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J Anxiety Disord. 2003;17(1):115-30.

Superstitiousness and perceived anxiety control as predictors of psychological distress.

Author information

  • 1Department of Psychiatry and Behavioral Medicine, College of Medicine at Peoria, University of Illinois, 5407 N University St, Suite C, Peoria, IL 61614, USA. bzebb@uic.edu

Abstract

It has been suggested that superstitiousness may be a subclinical manifestation of obsessive-compulsive symptomatology. The present study examined whether the relationship between superstitiousness and obsessive-compulsive symptoms was exclusive or whether superstitiousness was a less specific construct. A sample of undergraduates (n=191) completed measures associated with superstitiousness, obsessive-compulsive symptoms, symptoms of anxiety disorders other than obsessive-compulsive disorder (panic symptoms, agoraphobic cognitions, worry, and social fears), general psychological distress (anxiety, depression, and stress), and perception of anxiety control. Results indicated a gender difference in superstitiousness exists, with females being significantly more superstitious than males. Little relationship was found between superstitiousness and the other constructs in males, whereas moderate relationships were found between superstitiousness and the other constructs in females. The suggestion that superstitiousness is nonspecific and related more to perception of control than any specific form of psychological distress is discussed.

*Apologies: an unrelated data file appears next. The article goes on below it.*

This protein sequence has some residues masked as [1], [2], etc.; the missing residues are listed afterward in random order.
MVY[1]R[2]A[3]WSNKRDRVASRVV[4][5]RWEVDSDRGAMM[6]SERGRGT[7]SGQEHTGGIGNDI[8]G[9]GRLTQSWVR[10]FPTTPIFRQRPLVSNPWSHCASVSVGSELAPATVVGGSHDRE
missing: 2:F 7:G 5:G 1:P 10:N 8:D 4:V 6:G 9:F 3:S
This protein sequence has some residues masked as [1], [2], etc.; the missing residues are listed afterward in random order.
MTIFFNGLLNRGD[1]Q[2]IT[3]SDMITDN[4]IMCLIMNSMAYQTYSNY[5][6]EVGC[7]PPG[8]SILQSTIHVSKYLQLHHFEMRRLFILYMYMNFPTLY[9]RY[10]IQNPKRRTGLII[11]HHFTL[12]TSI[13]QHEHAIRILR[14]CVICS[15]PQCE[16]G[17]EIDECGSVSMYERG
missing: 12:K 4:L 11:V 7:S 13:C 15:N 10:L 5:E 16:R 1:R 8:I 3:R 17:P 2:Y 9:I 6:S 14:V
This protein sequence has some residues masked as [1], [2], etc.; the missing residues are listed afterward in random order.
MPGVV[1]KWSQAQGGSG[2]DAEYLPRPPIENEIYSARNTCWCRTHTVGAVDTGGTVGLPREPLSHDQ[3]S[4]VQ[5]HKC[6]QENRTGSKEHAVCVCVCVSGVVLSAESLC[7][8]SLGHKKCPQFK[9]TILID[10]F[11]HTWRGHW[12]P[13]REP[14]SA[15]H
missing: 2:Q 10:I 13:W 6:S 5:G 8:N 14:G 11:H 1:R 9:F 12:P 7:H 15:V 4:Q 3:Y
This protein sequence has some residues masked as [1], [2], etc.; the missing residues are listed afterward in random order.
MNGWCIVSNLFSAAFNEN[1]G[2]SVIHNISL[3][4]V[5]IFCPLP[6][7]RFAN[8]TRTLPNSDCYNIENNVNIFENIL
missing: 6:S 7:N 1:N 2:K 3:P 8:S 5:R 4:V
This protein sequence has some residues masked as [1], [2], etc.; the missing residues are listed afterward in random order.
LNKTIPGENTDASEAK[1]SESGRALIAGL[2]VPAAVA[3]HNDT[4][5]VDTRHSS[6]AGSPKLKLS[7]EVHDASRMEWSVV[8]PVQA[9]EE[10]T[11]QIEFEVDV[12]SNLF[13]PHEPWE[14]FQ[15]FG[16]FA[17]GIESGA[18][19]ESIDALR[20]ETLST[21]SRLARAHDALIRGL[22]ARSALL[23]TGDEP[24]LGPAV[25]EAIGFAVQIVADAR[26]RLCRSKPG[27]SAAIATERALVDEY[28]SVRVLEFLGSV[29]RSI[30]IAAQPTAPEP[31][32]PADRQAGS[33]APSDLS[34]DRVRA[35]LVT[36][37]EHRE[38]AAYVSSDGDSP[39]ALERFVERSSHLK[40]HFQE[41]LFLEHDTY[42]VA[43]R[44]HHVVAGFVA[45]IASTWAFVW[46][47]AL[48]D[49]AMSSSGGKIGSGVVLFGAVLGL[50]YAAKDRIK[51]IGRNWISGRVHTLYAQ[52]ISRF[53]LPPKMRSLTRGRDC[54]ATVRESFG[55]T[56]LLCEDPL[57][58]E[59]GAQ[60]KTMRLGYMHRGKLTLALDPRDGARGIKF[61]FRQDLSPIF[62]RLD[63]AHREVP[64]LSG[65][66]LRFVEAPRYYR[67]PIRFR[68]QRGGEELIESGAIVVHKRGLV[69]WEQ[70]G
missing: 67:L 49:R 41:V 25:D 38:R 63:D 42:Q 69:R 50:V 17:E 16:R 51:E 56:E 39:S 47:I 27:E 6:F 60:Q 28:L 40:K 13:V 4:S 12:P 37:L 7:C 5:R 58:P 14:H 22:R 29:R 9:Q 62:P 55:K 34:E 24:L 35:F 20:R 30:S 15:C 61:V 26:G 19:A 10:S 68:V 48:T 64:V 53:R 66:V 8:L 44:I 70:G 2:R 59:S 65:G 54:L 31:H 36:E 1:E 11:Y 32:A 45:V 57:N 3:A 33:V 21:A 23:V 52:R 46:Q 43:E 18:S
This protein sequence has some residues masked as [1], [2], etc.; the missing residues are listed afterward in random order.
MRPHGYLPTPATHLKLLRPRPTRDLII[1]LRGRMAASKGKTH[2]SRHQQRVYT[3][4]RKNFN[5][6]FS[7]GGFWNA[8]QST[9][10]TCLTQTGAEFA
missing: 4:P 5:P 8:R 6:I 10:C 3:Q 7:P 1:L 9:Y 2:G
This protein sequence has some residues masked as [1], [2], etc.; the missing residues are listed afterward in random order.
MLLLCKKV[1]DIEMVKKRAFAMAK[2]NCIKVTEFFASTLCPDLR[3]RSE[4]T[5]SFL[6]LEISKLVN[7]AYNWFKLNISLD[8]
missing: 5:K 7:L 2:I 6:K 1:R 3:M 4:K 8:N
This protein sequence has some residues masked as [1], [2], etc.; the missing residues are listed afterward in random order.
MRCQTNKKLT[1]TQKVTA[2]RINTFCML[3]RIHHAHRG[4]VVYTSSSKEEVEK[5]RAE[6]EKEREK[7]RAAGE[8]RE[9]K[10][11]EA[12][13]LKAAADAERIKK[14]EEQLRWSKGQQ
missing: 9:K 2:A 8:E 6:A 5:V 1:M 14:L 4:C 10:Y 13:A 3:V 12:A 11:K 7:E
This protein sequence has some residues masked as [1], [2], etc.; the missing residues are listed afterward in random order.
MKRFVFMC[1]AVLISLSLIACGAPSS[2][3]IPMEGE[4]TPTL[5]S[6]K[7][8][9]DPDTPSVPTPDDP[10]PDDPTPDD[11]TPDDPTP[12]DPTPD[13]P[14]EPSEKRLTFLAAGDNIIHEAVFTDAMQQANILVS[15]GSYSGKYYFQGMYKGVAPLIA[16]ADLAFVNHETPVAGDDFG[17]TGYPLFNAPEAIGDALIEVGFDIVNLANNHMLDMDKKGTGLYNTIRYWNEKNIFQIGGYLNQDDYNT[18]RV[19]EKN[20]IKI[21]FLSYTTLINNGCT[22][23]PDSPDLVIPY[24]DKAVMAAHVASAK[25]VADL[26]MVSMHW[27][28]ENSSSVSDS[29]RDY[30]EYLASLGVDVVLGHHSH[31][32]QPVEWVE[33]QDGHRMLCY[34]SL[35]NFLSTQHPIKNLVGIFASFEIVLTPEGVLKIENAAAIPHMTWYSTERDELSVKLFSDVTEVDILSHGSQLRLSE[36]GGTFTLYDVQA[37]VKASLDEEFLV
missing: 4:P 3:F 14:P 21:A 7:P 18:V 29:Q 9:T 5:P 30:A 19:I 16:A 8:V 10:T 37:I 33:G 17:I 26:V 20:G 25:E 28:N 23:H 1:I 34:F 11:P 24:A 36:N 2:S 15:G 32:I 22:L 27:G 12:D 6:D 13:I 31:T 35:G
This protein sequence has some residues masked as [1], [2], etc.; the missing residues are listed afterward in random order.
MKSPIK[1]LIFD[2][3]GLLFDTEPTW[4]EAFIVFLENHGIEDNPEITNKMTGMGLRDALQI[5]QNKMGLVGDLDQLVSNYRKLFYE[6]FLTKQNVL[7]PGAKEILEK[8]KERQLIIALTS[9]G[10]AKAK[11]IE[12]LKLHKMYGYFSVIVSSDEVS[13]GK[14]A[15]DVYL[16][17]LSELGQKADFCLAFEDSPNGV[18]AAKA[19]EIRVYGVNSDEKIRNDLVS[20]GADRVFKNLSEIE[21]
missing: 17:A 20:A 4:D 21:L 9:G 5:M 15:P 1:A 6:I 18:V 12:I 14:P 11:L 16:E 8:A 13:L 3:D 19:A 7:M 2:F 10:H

PMID:
12464293
[PubMed - indexed for MEDLINE]
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